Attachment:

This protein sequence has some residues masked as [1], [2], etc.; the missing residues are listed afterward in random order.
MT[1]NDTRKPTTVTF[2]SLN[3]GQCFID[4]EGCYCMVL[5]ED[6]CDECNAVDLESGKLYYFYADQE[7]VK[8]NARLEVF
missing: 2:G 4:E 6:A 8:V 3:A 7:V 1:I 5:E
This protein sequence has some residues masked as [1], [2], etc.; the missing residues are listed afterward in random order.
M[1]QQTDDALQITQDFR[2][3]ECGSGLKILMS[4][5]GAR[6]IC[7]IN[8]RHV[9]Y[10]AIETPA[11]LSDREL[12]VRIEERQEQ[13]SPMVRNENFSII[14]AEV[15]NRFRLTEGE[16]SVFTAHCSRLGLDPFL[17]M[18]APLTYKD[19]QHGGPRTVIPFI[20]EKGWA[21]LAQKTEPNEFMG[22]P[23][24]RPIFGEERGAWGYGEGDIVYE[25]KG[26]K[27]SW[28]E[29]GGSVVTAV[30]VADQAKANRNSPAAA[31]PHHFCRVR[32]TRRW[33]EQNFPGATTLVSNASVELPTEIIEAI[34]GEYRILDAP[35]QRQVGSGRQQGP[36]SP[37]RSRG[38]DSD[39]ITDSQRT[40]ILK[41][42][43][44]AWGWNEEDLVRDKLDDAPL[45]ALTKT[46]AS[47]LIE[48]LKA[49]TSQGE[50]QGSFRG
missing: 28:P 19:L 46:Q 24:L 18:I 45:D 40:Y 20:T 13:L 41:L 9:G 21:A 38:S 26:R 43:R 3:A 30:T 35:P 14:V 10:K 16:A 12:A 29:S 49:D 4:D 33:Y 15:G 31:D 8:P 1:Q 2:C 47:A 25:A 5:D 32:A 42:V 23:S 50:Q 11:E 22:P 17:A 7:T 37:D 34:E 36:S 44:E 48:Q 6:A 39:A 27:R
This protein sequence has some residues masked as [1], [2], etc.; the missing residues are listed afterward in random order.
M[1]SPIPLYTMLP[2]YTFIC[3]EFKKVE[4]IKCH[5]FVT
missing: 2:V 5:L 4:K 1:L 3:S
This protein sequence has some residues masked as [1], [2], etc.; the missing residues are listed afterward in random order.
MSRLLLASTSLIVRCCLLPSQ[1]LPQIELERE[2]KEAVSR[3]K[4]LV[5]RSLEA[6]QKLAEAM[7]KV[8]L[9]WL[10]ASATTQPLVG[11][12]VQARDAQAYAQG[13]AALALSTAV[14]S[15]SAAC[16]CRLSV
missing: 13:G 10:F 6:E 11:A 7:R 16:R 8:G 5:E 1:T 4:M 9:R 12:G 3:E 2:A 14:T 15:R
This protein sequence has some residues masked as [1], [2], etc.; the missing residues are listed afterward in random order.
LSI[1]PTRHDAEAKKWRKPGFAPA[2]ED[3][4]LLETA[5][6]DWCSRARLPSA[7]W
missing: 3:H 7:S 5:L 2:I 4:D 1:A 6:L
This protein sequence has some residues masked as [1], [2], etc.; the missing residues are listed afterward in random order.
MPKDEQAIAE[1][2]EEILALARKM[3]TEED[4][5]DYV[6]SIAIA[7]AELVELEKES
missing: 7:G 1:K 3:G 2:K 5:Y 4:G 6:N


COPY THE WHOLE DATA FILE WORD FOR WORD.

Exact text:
This protein sequence has some residues masked as [1], [2], etc.; the missing residues are listed afterward in random order.
MT[1]NDTRKPTTVTF[2]SLN[3]GQCFID[4]EGCYCMVL[5]ED[6]CDECNAVDLESGKLYYFYADQE[7]VK[8]NARLEVF
missing: 2:G 4:E 6:A 8:V 3:A 7:V 1:I 5:E
This protein sequence has some residues masked as [1], [2], etc.; the missing residues are listed afterward in random order.
M[1]QQTDDALQITQDFR[2][3]ECGSGLKILMS[4][5]GAR[6]IC[7]IN[8]RHV[9]Y[10]AIETPA[11]LSDREL[12]VRIEERQEQ[13]SPMVRNENFSII[14]AEV[15]NRFRLTEGE[16]SVFTAHCSRLGLDPFL[17]M[18]APLTYKD[19]QHGGPRTVIPFI[20]EKGWA[21]LAQKTEPNEFMG[22]P[23][24]RPIFGEERGAWGYGEGDIVYE[25]KG[26]K[27]SW[28]E[29]GGSVVTAV[30]VADQAKANRNSPAAA[31]PHHFCRVR[32]TRRW[33]EQNFPGATTLVSNASVELPTEIIEAI[34]GEYRILDAP[35]QRQVGSGRQQGP[36]SP[37]RSRG[38]DSD[39]ITDSQRT[40]ILK[41][42][43][44]AWGWNEEDLVRDKLDDAPL[45]ALTKT[46]AS[47]LIE[48]LKA[49]TSQGE[50]QGSFRG
missing: 28:P 19:L 46:Q 24:L 18:I 45:D 40:Y 20:T 13:L 41:L 9:G 21:A 38:S 26:R 43:R 3:A 30:T 35:P 14:V 10:K 16:A 12:A 29:S 49:D 4:D 33:Y 15:G 31:D 8:P 1:Q 2:C 47:A 25:A 5:D 32:A 42:V 23:S 50:Q 11:E 22:P 17:A 7:T 37:D 34:E 36:S 44:E 48:Q 6:A 39:A 27:R
This protein sequence has some residues masked as [1], [2], etc.; the missing residues are listed afterward in random order.
M[1]SPIPLYTMLP[2]YTFIC[3]EFKKVE[4]IKCH[5]FVT
missing: 2:V 5:L 4:K 1:L 3:S
This protein sequence has some residues masked as [1], [2], etc.; the missing residues are listed afterward in random order.
MSRLLLASTSLIVRCCLLPSQ[1]LPQIELERE[2]KEAVSR[3]K[4]LV[5]RSLEA[6]QKLAEAM[7]KV[8]L[9]WL[10]ASATTQPLVG[11][12]VQARDAQAYAQG[13]AALALSTAV[14]S[15]SAAC[16]CRLSV
missing: 13:G 10:F 6:E 11:A 7:R 16:R 8:G 5:E 1:T 4:M 9:R 12:G 3:E 2:A 14:T 15:R
This protein sequence has some residues masked as [1], [2], etc.; the missing residues are listed afterward in random order.
LSI[1]PTRHDAEAKKWRKPGFAPA[2]ED[3][4]LLETA[5][6]DWCSRARLPSA[7]W
missing: 3:H 7:S 5:L 2:I 4:D 1:A 6:L
This protein sequence has some residues masked as [1], [2], etc.; the missing residues are listed afterward in random order.
MPKDEQAIAE[1][2]EEILALARKM[3]TEED[4][5]DYV[6]SIAIA[7]AELVELEKES
missing: 7:G 1:K 3:G 2:K 5:Y 4:G 6:N